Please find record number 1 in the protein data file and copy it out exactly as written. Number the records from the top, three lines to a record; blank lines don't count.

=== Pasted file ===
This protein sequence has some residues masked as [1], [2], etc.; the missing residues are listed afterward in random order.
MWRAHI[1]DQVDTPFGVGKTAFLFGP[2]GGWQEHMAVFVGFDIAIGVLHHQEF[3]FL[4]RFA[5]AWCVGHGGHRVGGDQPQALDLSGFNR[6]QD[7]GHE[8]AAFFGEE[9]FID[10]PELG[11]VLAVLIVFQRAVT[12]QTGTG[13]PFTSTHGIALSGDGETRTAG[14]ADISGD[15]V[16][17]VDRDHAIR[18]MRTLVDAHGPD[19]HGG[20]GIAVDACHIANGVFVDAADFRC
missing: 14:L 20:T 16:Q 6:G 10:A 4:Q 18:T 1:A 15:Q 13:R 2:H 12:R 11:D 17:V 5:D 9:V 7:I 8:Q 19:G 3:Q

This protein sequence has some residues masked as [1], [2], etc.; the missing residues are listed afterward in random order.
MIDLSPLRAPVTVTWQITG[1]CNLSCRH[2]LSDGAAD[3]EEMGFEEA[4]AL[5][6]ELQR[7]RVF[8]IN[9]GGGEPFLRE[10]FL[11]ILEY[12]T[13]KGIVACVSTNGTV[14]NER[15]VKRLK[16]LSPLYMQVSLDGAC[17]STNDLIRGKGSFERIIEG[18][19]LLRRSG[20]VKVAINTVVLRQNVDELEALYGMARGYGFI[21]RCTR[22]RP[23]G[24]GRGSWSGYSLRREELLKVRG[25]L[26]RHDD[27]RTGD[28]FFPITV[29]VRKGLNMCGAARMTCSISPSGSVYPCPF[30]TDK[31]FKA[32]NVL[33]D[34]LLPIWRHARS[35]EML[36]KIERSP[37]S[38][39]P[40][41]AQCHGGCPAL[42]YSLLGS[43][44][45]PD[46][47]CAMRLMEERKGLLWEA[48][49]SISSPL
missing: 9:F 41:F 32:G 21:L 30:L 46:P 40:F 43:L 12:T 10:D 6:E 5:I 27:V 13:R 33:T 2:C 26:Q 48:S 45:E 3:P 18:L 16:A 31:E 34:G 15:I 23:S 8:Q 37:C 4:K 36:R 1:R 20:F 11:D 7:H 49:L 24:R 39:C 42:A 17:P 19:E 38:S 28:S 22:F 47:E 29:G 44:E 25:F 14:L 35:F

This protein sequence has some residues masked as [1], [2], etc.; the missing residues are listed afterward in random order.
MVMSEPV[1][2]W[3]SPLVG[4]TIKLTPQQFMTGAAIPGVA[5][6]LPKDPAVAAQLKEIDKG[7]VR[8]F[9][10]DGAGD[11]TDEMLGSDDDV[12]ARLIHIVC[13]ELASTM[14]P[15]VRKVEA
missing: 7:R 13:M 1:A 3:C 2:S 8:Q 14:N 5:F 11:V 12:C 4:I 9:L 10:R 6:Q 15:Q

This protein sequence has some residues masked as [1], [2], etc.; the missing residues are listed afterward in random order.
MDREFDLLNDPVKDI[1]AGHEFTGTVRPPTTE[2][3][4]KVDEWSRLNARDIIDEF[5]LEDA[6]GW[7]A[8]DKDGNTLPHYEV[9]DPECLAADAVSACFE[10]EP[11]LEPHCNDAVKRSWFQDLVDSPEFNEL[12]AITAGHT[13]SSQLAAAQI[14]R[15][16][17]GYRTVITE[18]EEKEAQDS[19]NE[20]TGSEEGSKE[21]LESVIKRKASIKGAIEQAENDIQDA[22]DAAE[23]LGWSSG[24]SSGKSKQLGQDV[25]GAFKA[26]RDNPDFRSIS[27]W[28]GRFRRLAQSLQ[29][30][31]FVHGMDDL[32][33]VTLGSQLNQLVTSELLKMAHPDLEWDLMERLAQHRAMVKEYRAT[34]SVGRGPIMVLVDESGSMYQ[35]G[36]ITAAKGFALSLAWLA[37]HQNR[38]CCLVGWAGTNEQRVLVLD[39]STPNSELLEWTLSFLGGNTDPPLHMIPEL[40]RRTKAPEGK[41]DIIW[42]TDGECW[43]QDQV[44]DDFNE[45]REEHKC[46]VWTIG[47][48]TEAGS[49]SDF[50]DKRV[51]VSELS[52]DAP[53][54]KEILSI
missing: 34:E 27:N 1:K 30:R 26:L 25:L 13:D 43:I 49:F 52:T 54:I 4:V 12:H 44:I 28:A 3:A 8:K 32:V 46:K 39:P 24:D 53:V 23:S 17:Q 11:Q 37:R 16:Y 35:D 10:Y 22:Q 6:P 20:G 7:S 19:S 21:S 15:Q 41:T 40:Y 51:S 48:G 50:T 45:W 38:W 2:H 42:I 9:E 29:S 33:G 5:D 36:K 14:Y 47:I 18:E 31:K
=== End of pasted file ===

This protein sequence has some residues masked as [1], [2], etc.; the missing residues are listed afterward in random order.
MWRAHI[1]DQVDTPFGVGKTAFLFGP[2]GGWQEHMAVFVGFDIAIGVLHHQEF[3]FL[4]RFA[5]AWCVGHGGHRVGGDQPQALDLSGFNR[6]QD[7]GHE[8]AAFFGEE[9]FID[10]PELG[11]VLAVLIVFQRAVT[12]QTGTG[13]PFTSTHGIALSGDGETRTAG[14]ADISGD[15]V[16][17]VDRDHAIR[18]MRTLVDAHGPD[19]HGG[20]GIAVDACHIANGVFVDAADFRC
missing: 14:L 20:T 16:Q 6:G 10:A 4:Q 18:T 1:A 15:Q 13:R 2:H 12:R 11:D 17:V 5:D 9:V 7:I 8:Q 19:G 3:Q